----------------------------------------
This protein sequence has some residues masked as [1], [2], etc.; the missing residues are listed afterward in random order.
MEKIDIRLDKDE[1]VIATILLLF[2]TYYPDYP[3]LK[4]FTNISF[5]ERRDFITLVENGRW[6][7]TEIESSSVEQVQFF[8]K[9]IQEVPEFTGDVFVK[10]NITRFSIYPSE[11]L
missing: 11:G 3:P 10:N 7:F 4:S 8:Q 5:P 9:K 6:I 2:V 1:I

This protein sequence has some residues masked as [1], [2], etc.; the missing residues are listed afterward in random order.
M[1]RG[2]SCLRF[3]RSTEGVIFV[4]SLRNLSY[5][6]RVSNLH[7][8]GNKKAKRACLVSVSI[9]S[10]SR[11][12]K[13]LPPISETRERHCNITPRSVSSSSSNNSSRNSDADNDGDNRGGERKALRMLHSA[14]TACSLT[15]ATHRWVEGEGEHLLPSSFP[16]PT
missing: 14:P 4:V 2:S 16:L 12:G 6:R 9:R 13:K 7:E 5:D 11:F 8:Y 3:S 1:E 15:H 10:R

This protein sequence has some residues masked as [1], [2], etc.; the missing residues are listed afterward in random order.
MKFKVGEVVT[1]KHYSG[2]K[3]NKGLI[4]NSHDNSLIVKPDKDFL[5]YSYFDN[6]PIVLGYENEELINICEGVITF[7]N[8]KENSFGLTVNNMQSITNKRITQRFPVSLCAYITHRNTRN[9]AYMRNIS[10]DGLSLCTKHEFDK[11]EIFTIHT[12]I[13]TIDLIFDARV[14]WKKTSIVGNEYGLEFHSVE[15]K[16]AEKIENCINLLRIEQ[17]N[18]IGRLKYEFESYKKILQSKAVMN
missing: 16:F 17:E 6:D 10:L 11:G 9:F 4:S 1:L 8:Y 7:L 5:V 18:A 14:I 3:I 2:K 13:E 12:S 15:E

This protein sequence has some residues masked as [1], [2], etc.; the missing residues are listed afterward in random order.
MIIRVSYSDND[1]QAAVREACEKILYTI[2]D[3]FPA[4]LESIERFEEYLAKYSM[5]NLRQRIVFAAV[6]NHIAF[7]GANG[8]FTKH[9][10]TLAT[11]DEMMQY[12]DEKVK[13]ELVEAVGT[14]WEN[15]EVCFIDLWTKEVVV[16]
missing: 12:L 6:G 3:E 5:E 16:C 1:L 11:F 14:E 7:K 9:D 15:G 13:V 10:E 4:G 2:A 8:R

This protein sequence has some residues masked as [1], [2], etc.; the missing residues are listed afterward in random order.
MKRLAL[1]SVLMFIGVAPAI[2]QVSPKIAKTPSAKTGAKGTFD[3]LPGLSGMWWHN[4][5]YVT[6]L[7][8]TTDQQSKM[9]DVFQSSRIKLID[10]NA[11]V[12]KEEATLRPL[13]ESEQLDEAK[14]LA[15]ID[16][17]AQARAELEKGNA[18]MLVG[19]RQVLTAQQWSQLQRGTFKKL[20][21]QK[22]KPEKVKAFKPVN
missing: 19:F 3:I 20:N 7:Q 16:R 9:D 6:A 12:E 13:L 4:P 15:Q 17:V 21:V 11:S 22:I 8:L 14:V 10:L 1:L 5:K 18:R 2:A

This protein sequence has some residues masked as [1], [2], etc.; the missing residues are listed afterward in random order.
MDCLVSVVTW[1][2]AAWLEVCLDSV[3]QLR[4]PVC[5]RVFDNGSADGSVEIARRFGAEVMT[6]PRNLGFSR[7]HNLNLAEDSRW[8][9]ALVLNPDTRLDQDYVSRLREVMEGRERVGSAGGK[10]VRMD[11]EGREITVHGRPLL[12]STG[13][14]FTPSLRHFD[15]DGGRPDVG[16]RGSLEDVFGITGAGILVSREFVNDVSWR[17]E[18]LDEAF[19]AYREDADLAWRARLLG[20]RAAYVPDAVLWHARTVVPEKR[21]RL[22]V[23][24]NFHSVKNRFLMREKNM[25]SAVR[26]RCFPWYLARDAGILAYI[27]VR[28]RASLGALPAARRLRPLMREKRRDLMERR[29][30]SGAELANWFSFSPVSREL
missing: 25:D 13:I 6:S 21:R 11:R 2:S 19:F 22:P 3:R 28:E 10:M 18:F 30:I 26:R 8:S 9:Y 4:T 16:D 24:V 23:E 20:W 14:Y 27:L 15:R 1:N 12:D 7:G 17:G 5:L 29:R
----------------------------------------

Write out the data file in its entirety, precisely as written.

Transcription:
This protein sequence has some residues masked as [1], [2], etc.; the missing residues are listed afterward in random order.
MEKIDIRLDKDE[1]VIATILLLF[2]TYYPDYP[3]LK[4]FTNISF[5]ERRDFITLVENGRW[6][7]TEIESSSVEQVQFF[8]K[9]IQEVPEFTGDVFVK[10]NITRFSIYPSE[11]L
missing: 11:G 3:P 10:N 7:F 4:S 8:Q 5:P 9:K 6:I 2:V 1:I

This protein sequence has some residues masked as [1], [2], etc.; the missing residues are listed afterward in random order.
M[1]RG[2]SCLRF[3]RSTEGVIFV[4]SLRNLSY[5][6]RVSNLH[7][8]GNKKAKRACLVSVSI[9]S[10]SR[11][12]K[13]LPPISETRERHCNITPRSVSSSSSNNSSRNSDADNDGDNRGGERKALRMLHSA[14]TACSLT[15]ATHRWVEGEGEHLLPSSFP[16]PT
missing: 14:P 4:V 2:S 16:L 12:G 6:R 9:R 13:K 7:E 5:D 11:F 8:Y 3:S 1:E 15:H 10:R

This protein sequence has some residues masked as [1], [2], etc.; the missing residues are listed afterward in random order.
MKFKVGEVVT[1]KHYSG[2]K[3]NKGLI[4]NSHDNSLIVKPDKDFL[5]YSYFDN[6]PIVLGYENEELINICEGVITF[7]N[8]KENSFGLTVNNMQSITNKRITQRFPVSLCAYITHRNTRN[9]AYMRNIS[10]DGLSLCTKHEFDK[11]EIFTIHT[12]I[13]TIDLIFDARV[14]WKKTSIVGNEYGLEFHSVE[15]K[16]AEKIENCINLLRIEQ[17]N[18]IGRLKYEFESYKKILQSKAVMN
missing: 16:F 17:E 6:D 10:L 11:G 9:F 4:S 1:L 8:Y 7:L 5:V 18:A 14:I 3:I 2:K 13:E 12:S 15:E

This protein sequence has some residues masked as [1], [2], etc.; the missing residues are listed afterward in random order.
MIIRVSYSDND[1]QAAVREACEKILYTI[2]D[3]FPA[4]LESIERFEEYLAKYSM[5]NLRQRIVFAAV[6]NHIAF[7]GANG[8]FTKH[9][10]TLAT[11]DEMMQY[12]DEKVK[13]ELVEAVGT[14]WEN[15]EVCFIDLWTKEVVV[16]
missing: 12:L 6:G 3:E 5:E 16:C 1:L 11:F 14:E 7:K 9:D 15:G 13:V 10:E 4:G 2:A 8:R

This protein sequence has some residues masked as [1], [2], etc.; the missing residues are listed afterward in random order.
MKRLAL[1]SVLMFIGVAPAI[2]QVSPKIAKTPSAKTGAKGTFD[3]LPGLSGMWWHN[4][5]YVT[6]L[7][8]TTDQQSKM[9]DVFQSSRIKLID[10]NA[11]V[12]KEEATLRPL[13]ESEQLDEAK[14]LA[15]ID[16][17]AQARAELEKGNA[18]MLVG[19]RQVLTAQQWSQLQRGTFKKL[20][21]QK[22]KPEKVKAFKPVN
missing: 19:F 3:I 20:N 7:Q 16:R 9:D 6:A 12:E 13:L 4:P 15:Q 17:V 21:V 11:S 22:I 8:L 14:V 10:L 1:L 5:K 18:R 2:A

This protein sequence has some residues masked as [1], [2], etc.; the missing residues are listed afterward in random order.
MDCLVSVVTW[1][2]AAWLEVCLDSV[3]QLR[4]PVC[5]RVFDNGSADGSVEIARRFGAEVMT[6]PRNLGFSR[7]HNLNLAEDSRW[8][9]ALVLNPDTRLDQDYVSRLREVMEGRERVGSAGGK[10]VRMD[11]EGREITVHGRPLL[12]STG[13][14]FTPSLRHFD[15]DGGRPDVG[16]RGSLEDVFGITGAGILVSREFVNDVSWR[17]E[18]LDEAF[19]AYREDADLAWRARLLG[20]RAAYVPDAVLWHARTVVPEKR[21]RL[22]V[23][24]NFHSVKNRFLMREKNM[25]SAVR[26]RCFPWYLARDAGILAYI[27]VR[28]RASLGALPAARRLRPLMREKRRDLMERR[29][30]SGAELANWFSFSPVSREL
missing: 25:D 13:I 6:S 21:R 11:R 2:S 19:F 22:P 3:R 28:E 10:M 18:F 30:I 26:R 8:S 9:Y 4:T 16:D 24:V 23:E 20:W 14:Y 27:L 15:R 1:N 12:D 7:G 17:G 5:L 29:R